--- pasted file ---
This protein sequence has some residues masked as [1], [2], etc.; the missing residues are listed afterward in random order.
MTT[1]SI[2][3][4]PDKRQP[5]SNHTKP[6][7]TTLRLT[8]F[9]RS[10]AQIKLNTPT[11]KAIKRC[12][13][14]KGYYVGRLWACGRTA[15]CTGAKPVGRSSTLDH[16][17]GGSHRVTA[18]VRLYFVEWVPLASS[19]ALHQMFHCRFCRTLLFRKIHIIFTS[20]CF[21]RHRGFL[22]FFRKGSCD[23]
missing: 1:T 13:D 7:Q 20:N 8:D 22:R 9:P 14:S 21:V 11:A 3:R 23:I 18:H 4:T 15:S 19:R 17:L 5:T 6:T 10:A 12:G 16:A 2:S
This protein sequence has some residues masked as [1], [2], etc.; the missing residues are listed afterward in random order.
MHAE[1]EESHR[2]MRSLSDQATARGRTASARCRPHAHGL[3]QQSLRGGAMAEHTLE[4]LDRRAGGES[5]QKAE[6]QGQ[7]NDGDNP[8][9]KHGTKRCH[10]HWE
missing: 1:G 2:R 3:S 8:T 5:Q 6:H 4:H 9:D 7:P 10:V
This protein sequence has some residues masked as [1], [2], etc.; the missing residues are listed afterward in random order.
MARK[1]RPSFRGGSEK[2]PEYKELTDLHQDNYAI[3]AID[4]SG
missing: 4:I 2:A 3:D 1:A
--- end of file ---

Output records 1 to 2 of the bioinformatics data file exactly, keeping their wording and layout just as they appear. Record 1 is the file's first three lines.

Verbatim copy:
This protein sequence has some residues masked as [1], [2], etc.; the missing residues are listed afterward in random order.
MTT[1]SI[2][3][4]PDKRQP[5]SNHTKP[6][7]TTLRLT[8]F[9]RS[10]AQIKLNTPT[11]KAIKRC[12][13][14]KGYYVGRLWACGRTA[15]CTGAKPVGRSSTLDH[16][17]GGSHRVTA[18]VRLYFVEWVPLASS[19]ALHQMFHCRFCRTLLFRKIHIIFTS[20]CF[21]RHRGFL[22]FFRKGSCD[23]
missing: 1:T 13:D 7:Q 20:N 8:D 22:R 9:P 14:S 21:V 11:A 3:R 23:I 18:H 4:T 15:S 19:R 17:L 5:T 6:T 10:A 12:G 16:A 2:S
This protein sequence has some residues masked as [1], [2], etc.; the missing residues are listed afterward in random order.
MHAE[1]EESHR[2]MRSLSDQATARGRTASARCRPHAHGL[3]QQSLRGGAMAEHTLE[4]LDRRAGGES[5]QKAE[6]QGQ[7]NDGDNP[8][9]KHGTKRCH[10]HWE
missing: 1:G 2:R 3:S 8:T 5:Q 6:H 4:H 9:D 7:P 10:V